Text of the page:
The majority of estates are benefiting people well into middle age (Grattan report last week covered this) IIRC around 40-50 year olds, people who are often doing well and at the peak of their earnings, so the taxes are more justified given that demographics.

As to Bloop's question re: inheritance. I think that fair taxation, closing appropriate loops holes, funding social welfare properly (esp. the types that affect younger people which are under attack much more often than middle class welfare) and bringing down house prices would do a lot more for equality than doing away with inheritance completely. Those last two are key drivers of inequality in Australia.

So, if I was 20 when my parents died, it's ok, but if I'm better off because I'm older when they die then the state can take some ?

Spoken from a position that the government owns everything and will choose how much people can keep instead of the other way around.

Inequality is a fact of life and is not much of a problem in Australia.  We have pretty good equality of opportunity.

I'm all for welfare for people in drama and for the record I'm quite against middle-class welfare as well.  Imagine how much tax the government could not take if we didn't have such generous middle-class welfare programmes.

Bloop Bloop

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Re: #Auspol - Australia Votes 2019!
« Reply #357 on: August 28, 2019, 01:11:43 AM »
The thing is, inter-generational transmission of wealth hurts equality of opportunity.

Wouldn't you rather have much lower income tax rates - thus more of a meritocracy - and much higher estate tax rates?

I mean, if I'm a high earner, I'd rather keep more of my own income, and amass a lot of wealth during my lifetime, and then have to give up some of that to the government when I die. It's much better than keeping a lot less of my own income and amassing a lot less wealth (which then goes untouched). At least in the former scenario, I get to use the money in my own lifetime.

Yes, you might say it'd be better to get rid of middle class welfare and then we don't even need an estate tax at all. What I am saying is that the political reality is that people are clamouring for more and more welfare and redistribution, unfortunately. So to the extent that we have to pay that lip service, it is better to introduce inter-generational taxes than to penalise hard workers by taking their own present income.

Kyle Schuant

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Re: #Auspol - Australia Votes 2019!
« Reply #358 on: August 28, 2019, 01:49:05 AM »
Generally any time money changes hands there's a tax at play, inheritance shouldn't be any different and I think the taxes should be high on it (20-25%).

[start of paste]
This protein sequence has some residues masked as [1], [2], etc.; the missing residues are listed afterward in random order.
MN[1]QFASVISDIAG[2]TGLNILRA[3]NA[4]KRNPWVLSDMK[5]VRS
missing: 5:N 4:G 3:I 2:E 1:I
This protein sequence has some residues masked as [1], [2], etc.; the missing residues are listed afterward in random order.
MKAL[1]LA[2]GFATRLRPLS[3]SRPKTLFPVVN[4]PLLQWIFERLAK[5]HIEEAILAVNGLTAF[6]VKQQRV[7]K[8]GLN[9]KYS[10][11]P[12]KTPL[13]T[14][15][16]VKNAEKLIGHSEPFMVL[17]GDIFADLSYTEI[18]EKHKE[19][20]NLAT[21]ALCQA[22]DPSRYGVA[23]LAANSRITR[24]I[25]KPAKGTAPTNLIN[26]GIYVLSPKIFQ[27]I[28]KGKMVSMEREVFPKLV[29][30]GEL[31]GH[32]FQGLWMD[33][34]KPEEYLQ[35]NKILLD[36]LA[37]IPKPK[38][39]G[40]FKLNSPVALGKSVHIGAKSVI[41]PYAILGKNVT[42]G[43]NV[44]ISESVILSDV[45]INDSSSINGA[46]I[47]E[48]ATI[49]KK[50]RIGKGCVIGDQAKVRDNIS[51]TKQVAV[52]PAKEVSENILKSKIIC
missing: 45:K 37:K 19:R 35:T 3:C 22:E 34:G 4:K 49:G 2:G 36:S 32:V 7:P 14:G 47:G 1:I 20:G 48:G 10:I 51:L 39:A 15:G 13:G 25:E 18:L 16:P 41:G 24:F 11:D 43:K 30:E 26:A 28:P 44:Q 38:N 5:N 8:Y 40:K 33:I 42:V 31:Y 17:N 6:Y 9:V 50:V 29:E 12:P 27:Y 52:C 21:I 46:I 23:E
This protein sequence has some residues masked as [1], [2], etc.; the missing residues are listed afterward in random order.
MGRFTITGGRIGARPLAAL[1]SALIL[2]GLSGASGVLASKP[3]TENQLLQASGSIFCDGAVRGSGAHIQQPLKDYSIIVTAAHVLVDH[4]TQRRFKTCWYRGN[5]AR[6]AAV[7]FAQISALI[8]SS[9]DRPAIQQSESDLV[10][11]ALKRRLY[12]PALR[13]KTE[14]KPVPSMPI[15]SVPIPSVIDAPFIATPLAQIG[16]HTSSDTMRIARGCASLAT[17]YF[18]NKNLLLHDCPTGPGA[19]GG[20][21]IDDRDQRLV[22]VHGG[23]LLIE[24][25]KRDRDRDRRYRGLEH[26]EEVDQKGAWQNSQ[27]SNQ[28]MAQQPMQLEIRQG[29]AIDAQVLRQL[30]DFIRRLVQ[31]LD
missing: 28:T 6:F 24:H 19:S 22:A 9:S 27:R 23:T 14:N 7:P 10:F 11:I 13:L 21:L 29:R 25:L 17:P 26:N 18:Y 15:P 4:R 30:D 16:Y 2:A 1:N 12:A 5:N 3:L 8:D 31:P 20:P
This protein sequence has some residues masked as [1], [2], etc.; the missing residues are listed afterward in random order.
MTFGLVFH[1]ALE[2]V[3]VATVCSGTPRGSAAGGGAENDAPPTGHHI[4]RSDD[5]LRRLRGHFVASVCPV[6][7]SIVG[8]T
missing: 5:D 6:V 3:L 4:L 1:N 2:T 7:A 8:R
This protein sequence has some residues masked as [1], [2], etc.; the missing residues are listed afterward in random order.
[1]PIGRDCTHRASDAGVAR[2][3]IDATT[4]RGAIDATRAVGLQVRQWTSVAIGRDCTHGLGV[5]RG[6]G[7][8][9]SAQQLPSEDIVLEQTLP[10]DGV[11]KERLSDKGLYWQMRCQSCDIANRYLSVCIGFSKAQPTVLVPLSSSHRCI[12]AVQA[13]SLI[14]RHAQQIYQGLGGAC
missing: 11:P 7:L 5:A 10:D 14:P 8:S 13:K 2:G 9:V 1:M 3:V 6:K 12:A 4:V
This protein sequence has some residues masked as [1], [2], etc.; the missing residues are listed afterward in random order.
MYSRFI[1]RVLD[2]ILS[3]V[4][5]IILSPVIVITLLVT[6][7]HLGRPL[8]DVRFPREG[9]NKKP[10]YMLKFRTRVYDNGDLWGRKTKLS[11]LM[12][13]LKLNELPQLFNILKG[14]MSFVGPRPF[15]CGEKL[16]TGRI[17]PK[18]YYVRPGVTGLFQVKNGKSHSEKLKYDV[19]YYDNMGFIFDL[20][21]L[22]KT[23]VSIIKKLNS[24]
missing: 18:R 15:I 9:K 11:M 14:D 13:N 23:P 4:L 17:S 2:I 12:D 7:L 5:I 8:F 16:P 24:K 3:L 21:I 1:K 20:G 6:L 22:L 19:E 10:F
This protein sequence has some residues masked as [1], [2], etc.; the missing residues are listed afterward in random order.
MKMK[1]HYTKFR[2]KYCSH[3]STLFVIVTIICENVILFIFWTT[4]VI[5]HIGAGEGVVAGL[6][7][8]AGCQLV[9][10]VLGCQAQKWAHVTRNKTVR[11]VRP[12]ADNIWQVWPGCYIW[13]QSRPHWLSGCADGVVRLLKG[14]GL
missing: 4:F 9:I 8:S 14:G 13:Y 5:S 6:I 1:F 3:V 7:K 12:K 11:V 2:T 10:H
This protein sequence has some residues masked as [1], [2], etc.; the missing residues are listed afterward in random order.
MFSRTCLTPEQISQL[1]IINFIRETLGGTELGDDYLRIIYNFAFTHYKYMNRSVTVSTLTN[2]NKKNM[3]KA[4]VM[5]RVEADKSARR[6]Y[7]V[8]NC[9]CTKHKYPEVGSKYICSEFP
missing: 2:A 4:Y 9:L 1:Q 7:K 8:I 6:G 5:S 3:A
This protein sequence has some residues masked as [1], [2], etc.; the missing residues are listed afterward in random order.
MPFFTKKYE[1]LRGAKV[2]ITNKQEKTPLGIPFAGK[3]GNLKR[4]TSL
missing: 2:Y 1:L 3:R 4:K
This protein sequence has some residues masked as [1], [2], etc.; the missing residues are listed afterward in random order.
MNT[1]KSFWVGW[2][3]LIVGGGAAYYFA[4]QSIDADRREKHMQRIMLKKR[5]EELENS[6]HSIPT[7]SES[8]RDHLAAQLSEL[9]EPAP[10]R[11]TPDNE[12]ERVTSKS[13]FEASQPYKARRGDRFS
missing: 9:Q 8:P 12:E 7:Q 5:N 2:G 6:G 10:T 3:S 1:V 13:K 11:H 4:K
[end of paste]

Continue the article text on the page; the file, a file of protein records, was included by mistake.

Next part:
It's unclear to me why inheritance can't be taxed like any other income. Whether you got $500k in the form of inherited super, a house, a chest full of dubloons, your law firm partnership, sales of grain grown in your fields or whatever, it's income.

It's also unclear why businesses pay tax on profits while individuals pay tax on their income; an individual doesn't get to say, "oh yeah but I spent all my money this year so I should pay zero tax, yeah?"

It's all rather muddled by the history of various parties fiddling with things to favour whoever they wanted to vote for them. A while back Simon Crean was our local member, I met him once and asked, "Look, rather than taxing us at say 20% and then giving us 5% back in various rebates, why not just tax us at 15% and save us the paperwork?" He looked confused and said, "But then what would the tax accountants and lawyers do?" and went on to talk to someone else.

And thus I learned that our complex taxation system is a Keynesian employment scheme for accountants and lawyers.

Fresh Bread

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Re: #Auspol - Australia Votes 2019!
« Reply #359 on: August 28, 2019, 03:34:56 AM »
Have you read the book "Bullshit Jobs"? It specifically mentions tax accountants :)

deborah

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Re: #Auspol - Australia Votes 2019!
« Reply #360 on: August 28, 2019, 04:30:58 AM »
We used to have inheritance tax, and it was dropped by the liberal government a month after my grandfather died. As I recall, it wasnít much use because many people avoided it. We have a form of inheritance tax, in the tax on super when someone dies and itís not given to a dependant, and capital gains tax also works as an inheritance tax. However, family trusts avoid inheritance taxes, and they are the real problem area IMO.

middo

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Re: #Auspol - Australia Votes 2019!
« Reply #361 on: August 28, 2019, 04:57:25 PM »
I think an inheritance tax would be a great idea.  And that is the problem.  Going from an idea to implementation.

Any inheritance tax would only be a tax on those that cannot or do not arrange their affairs in such a way as to avoid it.  The very wealthy would avoid most of it, the middle class would pay, and the poor wouldn't qualify.  That is why it was removed.

Family trusts were one way of getting around inheritance taxes.  Now they are being used to reduce taxation by spreading the earnings.  Again, the average salary earner cannot use these type of arrangements to reduce their tax, but the wealthy can.

Labor had a policy on family trusts, but obviously they did not win the election. 

LonerMatt

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Re: #Auspol - Australia Votes 2019!
« Reply #362 on: August 28, 2019, 05:43:03 PM »